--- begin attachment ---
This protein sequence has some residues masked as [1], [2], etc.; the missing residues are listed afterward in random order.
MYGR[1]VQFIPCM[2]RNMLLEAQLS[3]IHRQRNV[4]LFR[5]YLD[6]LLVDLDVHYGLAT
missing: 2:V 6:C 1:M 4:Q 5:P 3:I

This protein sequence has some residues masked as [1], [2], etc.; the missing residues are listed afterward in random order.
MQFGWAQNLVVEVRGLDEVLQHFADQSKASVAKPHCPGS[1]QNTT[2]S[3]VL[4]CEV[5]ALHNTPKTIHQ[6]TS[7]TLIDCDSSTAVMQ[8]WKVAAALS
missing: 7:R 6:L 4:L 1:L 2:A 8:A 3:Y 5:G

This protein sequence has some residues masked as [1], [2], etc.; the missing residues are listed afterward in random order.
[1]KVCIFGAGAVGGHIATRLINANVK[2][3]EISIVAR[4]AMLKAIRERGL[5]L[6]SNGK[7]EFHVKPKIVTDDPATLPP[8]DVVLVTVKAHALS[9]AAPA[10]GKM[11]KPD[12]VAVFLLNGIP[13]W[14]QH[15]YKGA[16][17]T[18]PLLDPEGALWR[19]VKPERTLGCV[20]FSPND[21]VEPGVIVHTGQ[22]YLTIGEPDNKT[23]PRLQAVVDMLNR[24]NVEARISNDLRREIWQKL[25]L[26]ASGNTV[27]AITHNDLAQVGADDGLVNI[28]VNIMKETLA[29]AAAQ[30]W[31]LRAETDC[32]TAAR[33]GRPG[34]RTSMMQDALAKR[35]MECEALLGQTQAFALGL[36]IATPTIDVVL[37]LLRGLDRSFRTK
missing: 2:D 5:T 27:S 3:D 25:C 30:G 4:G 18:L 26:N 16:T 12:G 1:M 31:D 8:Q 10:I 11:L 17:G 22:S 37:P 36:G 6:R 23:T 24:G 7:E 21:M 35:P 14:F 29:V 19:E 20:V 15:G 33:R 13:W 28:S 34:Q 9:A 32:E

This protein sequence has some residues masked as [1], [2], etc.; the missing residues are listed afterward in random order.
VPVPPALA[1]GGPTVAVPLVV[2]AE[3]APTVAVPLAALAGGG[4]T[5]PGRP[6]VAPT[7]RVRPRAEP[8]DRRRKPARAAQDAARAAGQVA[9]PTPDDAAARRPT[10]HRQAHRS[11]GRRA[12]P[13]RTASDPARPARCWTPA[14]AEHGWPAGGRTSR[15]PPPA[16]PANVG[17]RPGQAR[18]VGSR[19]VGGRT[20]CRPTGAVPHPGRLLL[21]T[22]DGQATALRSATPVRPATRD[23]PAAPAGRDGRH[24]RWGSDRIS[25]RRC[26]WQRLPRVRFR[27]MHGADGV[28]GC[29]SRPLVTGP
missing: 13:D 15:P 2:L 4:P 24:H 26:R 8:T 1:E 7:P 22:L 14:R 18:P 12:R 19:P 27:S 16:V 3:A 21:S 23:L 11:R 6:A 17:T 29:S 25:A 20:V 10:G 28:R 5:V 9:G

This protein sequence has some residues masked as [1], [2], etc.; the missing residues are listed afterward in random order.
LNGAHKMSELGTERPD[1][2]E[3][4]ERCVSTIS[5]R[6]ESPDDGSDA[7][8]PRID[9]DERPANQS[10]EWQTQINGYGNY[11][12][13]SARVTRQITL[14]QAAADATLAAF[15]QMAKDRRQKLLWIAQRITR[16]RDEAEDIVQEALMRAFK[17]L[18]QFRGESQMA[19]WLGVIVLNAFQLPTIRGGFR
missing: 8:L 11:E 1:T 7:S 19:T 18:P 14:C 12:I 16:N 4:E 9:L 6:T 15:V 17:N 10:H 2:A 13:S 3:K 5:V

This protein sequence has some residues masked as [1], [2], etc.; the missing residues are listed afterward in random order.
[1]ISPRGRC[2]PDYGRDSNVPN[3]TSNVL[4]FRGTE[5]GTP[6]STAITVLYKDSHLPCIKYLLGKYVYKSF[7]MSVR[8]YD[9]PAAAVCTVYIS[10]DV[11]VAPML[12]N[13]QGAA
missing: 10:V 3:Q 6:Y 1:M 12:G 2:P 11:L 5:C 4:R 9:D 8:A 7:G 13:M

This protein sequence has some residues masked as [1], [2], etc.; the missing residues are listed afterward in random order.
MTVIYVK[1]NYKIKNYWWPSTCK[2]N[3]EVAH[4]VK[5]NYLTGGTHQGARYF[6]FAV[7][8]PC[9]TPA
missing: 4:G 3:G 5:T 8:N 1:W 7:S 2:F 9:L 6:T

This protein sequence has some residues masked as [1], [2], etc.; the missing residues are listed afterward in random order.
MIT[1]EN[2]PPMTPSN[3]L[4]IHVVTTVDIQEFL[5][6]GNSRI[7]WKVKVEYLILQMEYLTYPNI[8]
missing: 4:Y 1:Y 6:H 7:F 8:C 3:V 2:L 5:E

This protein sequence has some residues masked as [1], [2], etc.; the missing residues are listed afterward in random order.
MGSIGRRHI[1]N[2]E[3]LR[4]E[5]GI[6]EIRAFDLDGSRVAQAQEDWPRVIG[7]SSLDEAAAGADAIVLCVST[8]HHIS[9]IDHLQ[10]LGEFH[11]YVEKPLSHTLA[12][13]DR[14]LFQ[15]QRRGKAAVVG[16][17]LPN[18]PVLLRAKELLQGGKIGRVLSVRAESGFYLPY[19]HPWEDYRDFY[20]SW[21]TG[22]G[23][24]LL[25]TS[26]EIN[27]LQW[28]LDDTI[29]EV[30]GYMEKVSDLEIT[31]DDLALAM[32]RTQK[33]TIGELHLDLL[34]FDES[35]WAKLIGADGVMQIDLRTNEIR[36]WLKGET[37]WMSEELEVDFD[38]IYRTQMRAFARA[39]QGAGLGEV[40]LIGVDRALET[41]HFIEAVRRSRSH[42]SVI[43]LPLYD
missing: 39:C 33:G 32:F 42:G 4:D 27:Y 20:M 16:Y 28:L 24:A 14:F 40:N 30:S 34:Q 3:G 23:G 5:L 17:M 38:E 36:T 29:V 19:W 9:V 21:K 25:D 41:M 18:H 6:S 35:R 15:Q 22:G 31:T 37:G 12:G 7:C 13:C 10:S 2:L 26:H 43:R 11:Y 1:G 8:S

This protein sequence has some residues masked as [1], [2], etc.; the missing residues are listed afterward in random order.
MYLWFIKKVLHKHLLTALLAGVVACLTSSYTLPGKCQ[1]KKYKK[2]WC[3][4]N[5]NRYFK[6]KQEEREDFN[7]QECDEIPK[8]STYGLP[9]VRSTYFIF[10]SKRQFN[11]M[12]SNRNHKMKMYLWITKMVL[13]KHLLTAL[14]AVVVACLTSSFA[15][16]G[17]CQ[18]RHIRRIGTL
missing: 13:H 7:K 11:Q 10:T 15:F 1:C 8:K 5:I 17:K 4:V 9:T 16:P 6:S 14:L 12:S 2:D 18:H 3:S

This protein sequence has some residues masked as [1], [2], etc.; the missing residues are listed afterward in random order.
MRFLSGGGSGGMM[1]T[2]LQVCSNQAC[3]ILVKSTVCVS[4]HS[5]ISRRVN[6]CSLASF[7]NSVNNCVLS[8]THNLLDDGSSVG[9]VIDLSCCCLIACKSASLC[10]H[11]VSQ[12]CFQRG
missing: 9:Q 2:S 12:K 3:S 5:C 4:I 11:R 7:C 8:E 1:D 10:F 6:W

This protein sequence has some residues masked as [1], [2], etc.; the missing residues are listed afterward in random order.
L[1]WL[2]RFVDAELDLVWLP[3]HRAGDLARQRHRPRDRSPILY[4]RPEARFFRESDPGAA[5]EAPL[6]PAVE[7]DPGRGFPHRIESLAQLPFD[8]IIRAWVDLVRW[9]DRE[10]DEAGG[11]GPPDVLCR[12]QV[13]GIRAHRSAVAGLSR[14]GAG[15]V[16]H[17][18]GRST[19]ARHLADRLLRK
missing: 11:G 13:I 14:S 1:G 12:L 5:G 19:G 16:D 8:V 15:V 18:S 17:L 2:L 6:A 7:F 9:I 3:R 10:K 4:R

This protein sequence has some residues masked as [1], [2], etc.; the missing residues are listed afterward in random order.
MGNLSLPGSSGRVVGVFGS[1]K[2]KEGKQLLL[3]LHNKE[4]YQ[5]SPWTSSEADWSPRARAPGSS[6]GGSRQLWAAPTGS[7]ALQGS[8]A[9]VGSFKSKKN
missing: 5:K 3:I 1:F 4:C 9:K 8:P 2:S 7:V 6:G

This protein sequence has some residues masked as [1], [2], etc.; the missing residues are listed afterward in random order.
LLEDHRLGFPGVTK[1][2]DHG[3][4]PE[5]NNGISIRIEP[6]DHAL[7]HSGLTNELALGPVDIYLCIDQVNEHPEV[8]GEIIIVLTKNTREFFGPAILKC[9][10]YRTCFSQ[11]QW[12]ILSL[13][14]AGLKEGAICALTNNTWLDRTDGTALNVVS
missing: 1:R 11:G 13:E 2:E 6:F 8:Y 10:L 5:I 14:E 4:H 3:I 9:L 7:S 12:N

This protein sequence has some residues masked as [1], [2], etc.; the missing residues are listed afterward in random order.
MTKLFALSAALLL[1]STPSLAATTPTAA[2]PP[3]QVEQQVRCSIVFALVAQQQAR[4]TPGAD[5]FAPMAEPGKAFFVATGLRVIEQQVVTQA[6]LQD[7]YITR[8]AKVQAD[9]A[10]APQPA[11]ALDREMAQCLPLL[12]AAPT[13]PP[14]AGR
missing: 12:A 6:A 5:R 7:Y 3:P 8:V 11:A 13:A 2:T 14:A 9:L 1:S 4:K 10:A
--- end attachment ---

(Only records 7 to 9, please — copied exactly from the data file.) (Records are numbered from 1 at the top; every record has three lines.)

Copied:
This protein sequence has some residues masked as [1], [2], etc.; the missing residues are listed afterward in random order.
MTVIYVK[1]NYKIKNYWWPSTCK[2]N[3]EVAH[4]VK[5]NYLTGGTHQGARYF[6]FAV[7][8]PC[9]TPA
missing: 4:G 3:G 5:T 8:N 1:W 7:S 2:F 9:L 6:T

This protein sequence has some residues masked as [1], [2], etc.; the missing residues are listed afterward in random order.
MIT[1]EN[2]PPMTPSN[3]L[4]IHVVTTVDIQEFL[5][6]GNSRI[7]WKVKVEYLILQMEYLTYPNI[8]
missing: 4:Y 1:Y 6:H 7:F 8:C 3:V 2:L 5:E

This protein sequence has some residues masked as [1], [2], etc.; the missing residues are listed afterward in random order.
MGSIGRRHI[1]N[2]E[3]LR[4]E[5]GI[6]EIRAFDLDGSRVAQAQEDWPRVIG[7]SSLDEAAAGADAIVLCVST[8]HHIS[9]IDHLQ[10]LGEFH[11]YVEKPLSHTLA[12][13]DR[14]LFQ[15]QRRGKAAVVG[16][17]LPN[18]PVLLRAKELLQGGKIGRVLSVRAESGFYLPY[19]HPWEDYRDFY[20]SW[21]TG[22]G[23][24]LL[25]TS[26]EIN[27]LQW[28]LDDTI[29]EV[30]GYMEKVSDLEIT[31]DDLALAM[32]RTQK[33]TIGELHLDLL[34]FDES[35]WAKLIGADGVMQIDLRTNEIR[36]WLKGET[37]WMSEELEVDFD[38]IYRTQMRAFARA[39]QGAGLGEV[40]LIGVDRALET[41]HFIEAVRRSRSH[42]SVI[43]LPLYD
missing: 39:C 33:G 32:F 42:G 4:D 27:Y 20:M 16:Y 28:L 24:A 14:F 40:N 30:S 34:Q 3:G 23:G 5:L 17:M 38:E 36:T 29:V 19:W 9:V 21:K 25:D 41:M 18:H 6:S 35:R 15:Q 22:G 31:T 37:G 12:G 7:C 13:C 10:S 2:L 26:H 43:R 11:Y 1:G 8:S